PORTLAND, Ore. — Julius Randle has found a new, unconventional way of preparing for tip-off at road games — and it’s not being political or dissing his Knicks teammates.
It’s just about more stretching. And it’s working. Randle has played out west like the All-Star he was last season.
During the first four games of the five-game Western trip, The Post has observed that Randle has been in the back near the locker room during the playing of the national anthem while his teammates have been lined up on the court.
In addition, in the last three games, at Utah, Denver and Golden State, Randle has stayed back and missed the traditional introductions of the starting lineups.
When Randle’s name has been called, he has been absent. In each city, Randle emerged while the home team was being introduced, but he bounded onto the court energetically, fist-bumping and engaging with several teammates.
Julius Randle stretches prior to a Knicks game. NBAE via Getty Images
In the four games, Randle played with a lot more hustle and less bad body language — outside of that computer altercation with a Knicks assistant.
On the trip, Randle averaged 29.5 points, 12 rebounds, 6.3 assists on 48.3 percent shooting — 35 percent from 3-point range.
So nobody is complaining about this unorthodox manner of being late onto the court if it’s his way to stay limber and get off to fast starts.
Randle is trying to push the pace to get easy baskets, and this is perhaps a strategy to get his blood pumping before tip-off.
Across this disappointing season, the Knicks’ starting five have habitually gotten off to slow first quarters.
The NBA has a policy that players must appear for the national anthem, but it is not enforced. Randle is always present at the Garden for both the anthem and player intros but has missed some road anthems in the past.
(Nerlens Noel, the backup center, occasionally misses the anthem to warm up, as do assorted other players around the NBA.)
As Randle goes, so go the Knicks. And right now, there’s optimism the upset win over the mighty warriors can turn the season around after brass stood pat at Thursday’s trade deadline.
The Knicks stood at 25-31, in 12th place — two games out of the play-in tournament. They can finish the five-game trip 2-3 if they beat the lowly Trail Blazers on Saturday.
Julius Randle has looked like his old-self during the Knicks’ road trip. AP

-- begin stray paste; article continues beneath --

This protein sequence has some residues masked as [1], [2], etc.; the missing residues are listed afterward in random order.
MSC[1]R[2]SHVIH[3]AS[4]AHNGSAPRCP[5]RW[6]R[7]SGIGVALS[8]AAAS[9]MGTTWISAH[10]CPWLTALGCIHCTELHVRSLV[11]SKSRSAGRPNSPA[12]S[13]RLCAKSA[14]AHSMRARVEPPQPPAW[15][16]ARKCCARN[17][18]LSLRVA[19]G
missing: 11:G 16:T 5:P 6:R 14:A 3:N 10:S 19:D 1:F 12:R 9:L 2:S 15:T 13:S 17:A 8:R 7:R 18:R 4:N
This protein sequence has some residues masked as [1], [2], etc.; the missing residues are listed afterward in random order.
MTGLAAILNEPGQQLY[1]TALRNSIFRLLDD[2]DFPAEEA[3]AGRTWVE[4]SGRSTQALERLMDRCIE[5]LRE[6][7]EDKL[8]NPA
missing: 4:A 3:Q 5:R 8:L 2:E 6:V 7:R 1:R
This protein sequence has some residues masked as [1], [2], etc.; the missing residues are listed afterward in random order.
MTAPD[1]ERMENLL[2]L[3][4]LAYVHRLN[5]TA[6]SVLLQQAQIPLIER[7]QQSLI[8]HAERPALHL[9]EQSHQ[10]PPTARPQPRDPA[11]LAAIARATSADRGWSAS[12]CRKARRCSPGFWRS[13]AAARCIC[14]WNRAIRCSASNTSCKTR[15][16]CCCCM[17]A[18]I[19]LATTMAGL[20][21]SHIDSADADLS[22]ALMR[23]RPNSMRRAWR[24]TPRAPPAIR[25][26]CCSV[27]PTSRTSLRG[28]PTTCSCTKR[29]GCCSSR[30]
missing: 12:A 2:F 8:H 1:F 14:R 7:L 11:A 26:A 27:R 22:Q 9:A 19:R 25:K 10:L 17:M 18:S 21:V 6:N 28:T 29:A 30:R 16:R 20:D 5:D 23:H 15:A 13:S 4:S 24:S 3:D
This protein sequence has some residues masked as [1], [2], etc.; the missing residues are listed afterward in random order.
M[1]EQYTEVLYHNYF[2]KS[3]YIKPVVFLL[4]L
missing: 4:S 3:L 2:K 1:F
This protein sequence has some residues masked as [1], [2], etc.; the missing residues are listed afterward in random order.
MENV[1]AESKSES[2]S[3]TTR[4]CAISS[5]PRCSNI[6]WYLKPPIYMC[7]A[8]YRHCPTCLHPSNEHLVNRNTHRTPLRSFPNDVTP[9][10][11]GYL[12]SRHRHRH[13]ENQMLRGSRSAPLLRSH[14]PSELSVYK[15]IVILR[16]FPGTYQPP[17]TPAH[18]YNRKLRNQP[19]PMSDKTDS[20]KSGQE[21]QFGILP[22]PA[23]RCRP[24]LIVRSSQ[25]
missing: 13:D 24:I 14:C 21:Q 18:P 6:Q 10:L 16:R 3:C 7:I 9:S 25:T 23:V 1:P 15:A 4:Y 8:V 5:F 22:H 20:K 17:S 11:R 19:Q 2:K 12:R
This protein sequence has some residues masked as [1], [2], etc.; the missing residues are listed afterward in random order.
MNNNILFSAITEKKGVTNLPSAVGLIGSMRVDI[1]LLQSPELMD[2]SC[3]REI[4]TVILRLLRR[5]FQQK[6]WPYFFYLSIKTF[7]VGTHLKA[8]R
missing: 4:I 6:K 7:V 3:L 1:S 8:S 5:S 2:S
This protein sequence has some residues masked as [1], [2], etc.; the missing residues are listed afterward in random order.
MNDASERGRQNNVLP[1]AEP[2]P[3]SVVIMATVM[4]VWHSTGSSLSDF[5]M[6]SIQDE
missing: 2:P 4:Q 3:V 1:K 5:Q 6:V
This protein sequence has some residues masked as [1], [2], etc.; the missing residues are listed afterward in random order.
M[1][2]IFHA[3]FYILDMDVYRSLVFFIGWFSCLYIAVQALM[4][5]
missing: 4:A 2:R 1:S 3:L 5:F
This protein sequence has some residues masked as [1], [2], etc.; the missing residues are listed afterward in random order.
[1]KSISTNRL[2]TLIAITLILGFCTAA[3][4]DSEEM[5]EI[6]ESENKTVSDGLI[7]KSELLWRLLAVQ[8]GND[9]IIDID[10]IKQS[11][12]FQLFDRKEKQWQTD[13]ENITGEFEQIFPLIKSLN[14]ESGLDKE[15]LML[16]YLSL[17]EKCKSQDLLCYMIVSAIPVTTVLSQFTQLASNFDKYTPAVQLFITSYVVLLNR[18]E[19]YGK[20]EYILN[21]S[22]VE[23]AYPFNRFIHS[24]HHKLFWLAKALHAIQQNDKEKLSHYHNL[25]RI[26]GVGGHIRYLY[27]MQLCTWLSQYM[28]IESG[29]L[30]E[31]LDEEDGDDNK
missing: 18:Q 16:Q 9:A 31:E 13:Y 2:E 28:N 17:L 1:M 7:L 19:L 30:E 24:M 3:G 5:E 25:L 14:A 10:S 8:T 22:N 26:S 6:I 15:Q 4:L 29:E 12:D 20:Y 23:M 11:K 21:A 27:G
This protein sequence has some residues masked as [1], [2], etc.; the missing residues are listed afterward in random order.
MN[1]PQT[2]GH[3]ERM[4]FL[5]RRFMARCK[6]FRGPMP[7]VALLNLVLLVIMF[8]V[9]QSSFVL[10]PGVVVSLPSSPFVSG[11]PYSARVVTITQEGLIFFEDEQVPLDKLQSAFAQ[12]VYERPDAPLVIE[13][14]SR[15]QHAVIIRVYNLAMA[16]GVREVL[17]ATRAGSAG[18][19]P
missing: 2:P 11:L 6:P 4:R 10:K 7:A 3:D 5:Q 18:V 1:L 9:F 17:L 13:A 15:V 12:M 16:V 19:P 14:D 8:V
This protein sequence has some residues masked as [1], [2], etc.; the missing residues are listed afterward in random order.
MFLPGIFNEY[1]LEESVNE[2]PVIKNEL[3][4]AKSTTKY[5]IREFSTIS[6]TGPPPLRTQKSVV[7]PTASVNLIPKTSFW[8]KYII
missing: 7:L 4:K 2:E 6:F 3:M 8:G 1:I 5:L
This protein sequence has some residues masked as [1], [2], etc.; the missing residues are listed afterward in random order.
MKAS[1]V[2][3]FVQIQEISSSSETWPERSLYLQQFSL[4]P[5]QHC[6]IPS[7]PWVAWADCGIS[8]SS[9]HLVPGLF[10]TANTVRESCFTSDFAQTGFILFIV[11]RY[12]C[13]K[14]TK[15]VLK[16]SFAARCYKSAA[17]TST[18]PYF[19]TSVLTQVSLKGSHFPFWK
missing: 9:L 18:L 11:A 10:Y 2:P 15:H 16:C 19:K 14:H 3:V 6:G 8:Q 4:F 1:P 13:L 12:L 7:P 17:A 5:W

Subject of trade talk, Randle has primarily faced double teams in the halfcourt.
“I just had to adjust to the way the game was being played, and adjust to how we were trying to play,” Randle said. “We’ve been playing up tempo all year and haven’t really been able to figure it out. For me, it was a conscious effort watching the game, watching the other teams play and making that adjustment myself.”
Knicks coach Tom Thibodeau is thrilled by Randle’s surge.
“I think that could be said for the whole team, and he drives it,” Thibodeau said of Randle’s faster pace. “When he plays like that, and we’ve said it all along, it drives the team. we [can] play with pace in transition but also pace in the halfcourt.”
Tom Thibodeau praised Julius Randle’s increased pace in his game recently. AP
Randle’s connection with shooting guard Evan Fournier also is critical. They combined for 50 points in the Warriors’ stunner. Randle had solid chemistry with the departed Reggie Bullock, but hadn’t yet solidified a bond with Fournier.
But they’ve been collaborating on strategy recently. With the trade deadline passed, they will be teammates for the rest of the season — and perhaps a lot longer.
“He’s been doing that [playing with more pace], but I think he just does it more consistently,” Fournier said. “The one thing he did change though, and he did start it about six games, it’s when they switch, especially with me. … He’s rolling so I can always hit him with like a little hip pass, and that opens up the whole court for him to either shoot, or just drive-and-kick, or make a play.” We have a really good relationship. We are just trying to figure out ways to make things work in our two-man game, because Jules likes to go to his left, obviously, and I’m always in the left corner. So we have to find ways to create offense to get us easy buckets.”
Randle said he was barely conscious of the trade deadline and was having lunch in San Francisco with his wife Kendra as it passed.
“I don’t really sense anybody being tight or being worried,” Randle said. “We got a lot of veterans on this team.”